1213 Plymouth Ave

Nashville, TN 37216

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In Memory of Allen Barber

July 29, 2018


Allen Barber attended the Stamps-Baxter School of Gospel Music from 2010 to 2014. He received the Anthony Burger Scholarship in 2013. He passed away from Ewing’s Sarcoma, a rare form of childhood cancer, on July 13, 2018.


Allen touched the lives of everyone he met. Through the four years he battled cancer, Allen’s infectious optimism, Facebook posts tagged #LifeIsAGift, and traveling music ministry encouraged his friends and even people he had never met.


Allen was a brilliant musician. He wrote many songs and recorded two CDs of his piano arrangements. He had the opportunity to accompany southern gospel groups such as Barry Rowland and Deliverance, Ernie Haase and Signature Sound, and Scott Fowler’s Old Friends Quartet.


Allen loved singing schools and attended many throughout his life. He even started his own singing school, the Louisiana School of Gospel Music, which he ran for two years.


Besides being an outstanding musician and inspiration, Allen was also a great friend. His encouragement and sense of humor endeared him to many. Below are some of his friends’ greatest memories of him.

Allen Barber will be greatly missed, but if he were writing this article, he would want you to know that he is with Jesus, the person his whole life centered around. He would also want you to know that you too can know for sure that you will live with Jesus forever. #LifeIsAGift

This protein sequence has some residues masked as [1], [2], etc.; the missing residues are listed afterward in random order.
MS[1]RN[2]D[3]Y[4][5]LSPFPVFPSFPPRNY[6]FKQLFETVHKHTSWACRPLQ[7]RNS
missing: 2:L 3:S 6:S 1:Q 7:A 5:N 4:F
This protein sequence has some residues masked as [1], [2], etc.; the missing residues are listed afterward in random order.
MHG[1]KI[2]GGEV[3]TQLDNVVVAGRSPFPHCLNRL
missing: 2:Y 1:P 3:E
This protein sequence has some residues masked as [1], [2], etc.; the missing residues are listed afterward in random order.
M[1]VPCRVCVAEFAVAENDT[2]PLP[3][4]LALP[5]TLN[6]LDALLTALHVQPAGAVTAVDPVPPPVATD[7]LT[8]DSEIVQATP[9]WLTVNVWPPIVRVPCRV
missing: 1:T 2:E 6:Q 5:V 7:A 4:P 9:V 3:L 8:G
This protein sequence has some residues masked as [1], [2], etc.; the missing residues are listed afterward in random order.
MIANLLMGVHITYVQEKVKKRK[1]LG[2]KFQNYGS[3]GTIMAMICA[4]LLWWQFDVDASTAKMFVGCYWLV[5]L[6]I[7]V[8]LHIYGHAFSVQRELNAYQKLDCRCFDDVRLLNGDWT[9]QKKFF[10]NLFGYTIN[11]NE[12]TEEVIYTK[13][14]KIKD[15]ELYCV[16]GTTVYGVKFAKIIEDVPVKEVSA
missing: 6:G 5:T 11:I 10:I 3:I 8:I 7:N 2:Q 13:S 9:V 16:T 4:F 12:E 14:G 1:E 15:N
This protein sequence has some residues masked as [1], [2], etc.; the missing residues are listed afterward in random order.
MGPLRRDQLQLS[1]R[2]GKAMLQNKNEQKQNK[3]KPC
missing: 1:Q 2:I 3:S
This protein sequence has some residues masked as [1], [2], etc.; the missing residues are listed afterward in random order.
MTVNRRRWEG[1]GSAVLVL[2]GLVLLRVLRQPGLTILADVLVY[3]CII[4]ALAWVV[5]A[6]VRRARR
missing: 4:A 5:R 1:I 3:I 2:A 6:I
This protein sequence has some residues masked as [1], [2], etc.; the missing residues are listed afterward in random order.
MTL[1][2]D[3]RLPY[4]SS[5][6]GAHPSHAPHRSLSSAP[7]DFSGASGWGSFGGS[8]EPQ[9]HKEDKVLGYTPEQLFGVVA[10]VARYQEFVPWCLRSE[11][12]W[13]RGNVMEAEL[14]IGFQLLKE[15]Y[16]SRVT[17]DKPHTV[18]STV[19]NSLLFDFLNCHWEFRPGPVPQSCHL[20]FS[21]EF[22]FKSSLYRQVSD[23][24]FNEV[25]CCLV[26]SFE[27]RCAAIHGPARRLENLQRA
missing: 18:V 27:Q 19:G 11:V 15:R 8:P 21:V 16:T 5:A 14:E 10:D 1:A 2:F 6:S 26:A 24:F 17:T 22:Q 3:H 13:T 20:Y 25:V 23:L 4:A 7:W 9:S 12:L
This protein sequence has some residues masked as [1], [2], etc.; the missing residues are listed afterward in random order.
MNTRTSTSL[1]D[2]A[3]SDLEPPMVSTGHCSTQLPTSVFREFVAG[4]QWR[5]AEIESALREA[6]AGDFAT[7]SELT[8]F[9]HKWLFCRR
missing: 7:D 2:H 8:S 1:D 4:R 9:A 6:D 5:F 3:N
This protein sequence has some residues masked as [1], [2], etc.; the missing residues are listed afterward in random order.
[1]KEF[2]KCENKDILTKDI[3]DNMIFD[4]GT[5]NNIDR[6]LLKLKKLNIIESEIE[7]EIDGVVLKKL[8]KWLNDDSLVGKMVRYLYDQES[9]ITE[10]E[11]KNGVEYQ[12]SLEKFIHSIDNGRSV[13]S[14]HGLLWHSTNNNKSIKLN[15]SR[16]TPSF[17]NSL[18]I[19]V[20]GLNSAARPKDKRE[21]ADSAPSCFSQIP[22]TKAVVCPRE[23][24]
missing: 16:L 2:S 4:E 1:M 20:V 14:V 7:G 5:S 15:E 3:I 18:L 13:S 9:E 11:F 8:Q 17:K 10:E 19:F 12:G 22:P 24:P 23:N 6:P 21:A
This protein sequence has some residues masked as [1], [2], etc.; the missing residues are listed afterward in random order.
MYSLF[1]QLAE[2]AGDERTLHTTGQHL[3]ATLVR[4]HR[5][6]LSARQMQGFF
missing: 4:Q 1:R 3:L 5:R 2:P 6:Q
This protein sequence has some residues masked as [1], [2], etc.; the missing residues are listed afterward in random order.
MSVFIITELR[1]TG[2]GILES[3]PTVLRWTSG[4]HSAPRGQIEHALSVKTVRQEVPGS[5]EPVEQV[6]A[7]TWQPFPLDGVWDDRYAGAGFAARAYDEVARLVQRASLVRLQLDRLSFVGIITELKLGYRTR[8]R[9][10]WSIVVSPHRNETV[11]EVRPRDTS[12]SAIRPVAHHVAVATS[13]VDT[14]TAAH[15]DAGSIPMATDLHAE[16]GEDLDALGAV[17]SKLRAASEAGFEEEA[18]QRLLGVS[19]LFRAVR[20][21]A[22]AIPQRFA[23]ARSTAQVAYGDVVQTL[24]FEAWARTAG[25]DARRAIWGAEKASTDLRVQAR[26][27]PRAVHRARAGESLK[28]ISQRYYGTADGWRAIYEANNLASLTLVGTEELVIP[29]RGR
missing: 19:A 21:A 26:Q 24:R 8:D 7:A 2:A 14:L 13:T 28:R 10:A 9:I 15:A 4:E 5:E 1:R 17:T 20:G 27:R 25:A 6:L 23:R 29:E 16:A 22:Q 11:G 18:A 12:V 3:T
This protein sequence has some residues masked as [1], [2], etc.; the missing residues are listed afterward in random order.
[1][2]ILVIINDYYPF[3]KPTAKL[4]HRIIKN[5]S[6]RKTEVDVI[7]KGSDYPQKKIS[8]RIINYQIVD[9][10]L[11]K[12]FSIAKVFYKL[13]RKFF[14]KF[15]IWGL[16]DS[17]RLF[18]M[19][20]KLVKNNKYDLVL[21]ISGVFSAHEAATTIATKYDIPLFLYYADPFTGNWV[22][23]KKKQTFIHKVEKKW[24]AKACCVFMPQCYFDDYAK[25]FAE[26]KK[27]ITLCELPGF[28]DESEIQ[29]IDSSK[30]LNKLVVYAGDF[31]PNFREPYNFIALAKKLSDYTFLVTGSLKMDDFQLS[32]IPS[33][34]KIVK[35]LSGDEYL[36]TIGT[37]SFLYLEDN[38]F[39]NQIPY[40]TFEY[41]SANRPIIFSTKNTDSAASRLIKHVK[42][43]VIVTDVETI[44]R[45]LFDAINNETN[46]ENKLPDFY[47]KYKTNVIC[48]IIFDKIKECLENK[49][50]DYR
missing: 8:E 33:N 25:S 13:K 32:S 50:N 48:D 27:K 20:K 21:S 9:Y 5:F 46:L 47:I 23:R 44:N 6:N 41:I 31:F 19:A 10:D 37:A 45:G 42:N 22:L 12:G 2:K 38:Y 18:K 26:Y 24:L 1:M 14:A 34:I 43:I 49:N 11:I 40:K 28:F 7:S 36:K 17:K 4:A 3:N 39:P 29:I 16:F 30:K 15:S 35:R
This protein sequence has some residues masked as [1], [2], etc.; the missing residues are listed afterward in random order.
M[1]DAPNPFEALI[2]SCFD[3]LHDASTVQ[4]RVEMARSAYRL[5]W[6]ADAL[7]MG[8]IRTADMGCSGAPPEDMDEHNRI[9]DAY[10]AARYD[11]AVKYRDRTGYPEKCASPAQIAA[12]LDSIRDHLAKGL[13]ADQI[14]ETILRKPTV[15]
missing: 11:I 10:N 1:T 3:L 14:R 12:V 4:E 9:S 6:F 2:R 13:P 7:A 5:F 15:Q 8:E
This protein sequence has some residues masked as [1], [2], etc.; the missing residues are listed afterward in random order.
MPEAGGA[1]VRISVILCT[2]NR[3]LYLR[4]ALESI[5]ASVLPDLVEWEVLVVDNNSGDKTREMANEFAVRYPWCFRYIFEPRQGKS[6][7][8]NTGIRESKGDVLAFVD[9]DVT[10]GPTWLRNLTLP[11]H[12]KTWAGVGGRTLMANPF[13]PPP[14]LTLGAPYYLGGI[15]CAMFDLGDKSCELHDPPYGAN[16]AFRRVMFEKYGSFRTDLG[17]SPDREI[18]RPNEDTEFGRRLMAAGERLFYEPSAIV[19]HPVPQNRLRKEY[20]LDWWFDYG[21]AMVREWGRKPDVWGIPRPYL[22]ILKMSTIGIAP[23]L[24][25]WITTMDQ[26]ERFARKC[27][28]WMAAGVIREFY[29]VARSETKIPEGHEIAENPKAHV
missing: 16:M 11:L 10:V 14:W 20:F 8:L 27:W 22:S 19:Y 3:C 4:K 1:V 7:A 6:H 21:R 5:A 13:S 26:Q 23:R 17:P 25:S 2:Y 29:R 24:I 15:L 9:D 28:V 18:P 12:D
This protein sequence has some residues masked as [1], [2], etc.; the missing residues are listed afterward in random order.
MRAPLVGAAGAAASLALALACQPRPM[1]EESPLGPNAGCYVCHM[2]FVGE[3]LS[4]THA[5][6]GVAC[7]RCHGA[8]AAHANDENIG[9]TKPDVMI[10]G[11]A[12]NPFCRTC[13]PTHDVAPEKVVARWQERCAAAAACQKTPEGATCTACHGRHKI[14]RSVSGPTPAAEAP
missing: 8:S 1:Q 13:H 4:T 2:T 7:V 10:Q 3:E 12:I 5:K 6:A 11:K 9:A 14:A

Allen was so excited and so eager to learn and perfect his musical abilities. We sang his song in 2014, and I remember how amazing it was to be sitting beside the person who wrote the song. He loved southern gospel music more than anyone I know. He faced this past year with a “winner either way” mentality that we as Christians should have during any situation.


– Cody Green, student 2014-2018

Allen loved southern gospel music so much and would give me in-depth southern gospel history lessons whenever we drove somewhere. I remember one drive where he talked about the Kingsmen for at least an hour and a half! Allen’s sense of humor was one of my favorite things about him. I was never scared to crack a joke with him about anything. His optimism and sense of wonder even in times of trial often made me forget he even had cancer! He would encourage me musically, and I always knew he was being completely honest about it. There’s nobody I trusted more to tell me the truth about anything. I strive to live everyday with the optimism and hope he found in Jesus.


– Ashley Perham, student 2016-2018

Allen was very encouraging and helped me build my confidence. When we first practiced for a duet we played together, I told him that he intimidated me, and then he laughed at me. He would laugh at my mistakes and jokingly make fun of me, but then he’d turn right around and help me fix my mistakes.


I remember one day we were practicing and we had been practicing for hours. We were both getting a little irritated with one another. All of a sudden, my phone rang and it was on full blast. My ringtone was that song that goes like “If you like piña colada... and gettin caught in the rain.” He absolutely LOST it, and then naturally I laughed too. That laugh was much needed that day for us.


ASGM 2016 created such a strong bond between me and him that turned into an amazing friendship I wouldn’t have traded for the world, even though he still somehow intimidated me...


– Brooke Sutton, student 2015-2017

A small group of friends and I went to see Allen in the hospital just a few days before he passed away. At that point, he was very weak and not talking much at all. He had a little Clavinova in his room, and I played as his friends began to sing to him. He perked up a little, but mostly just kept his eyes closed and listened. I started (trying) to play the intro to an upbeat song he had written for his Christmas cantata so we could sing it for him.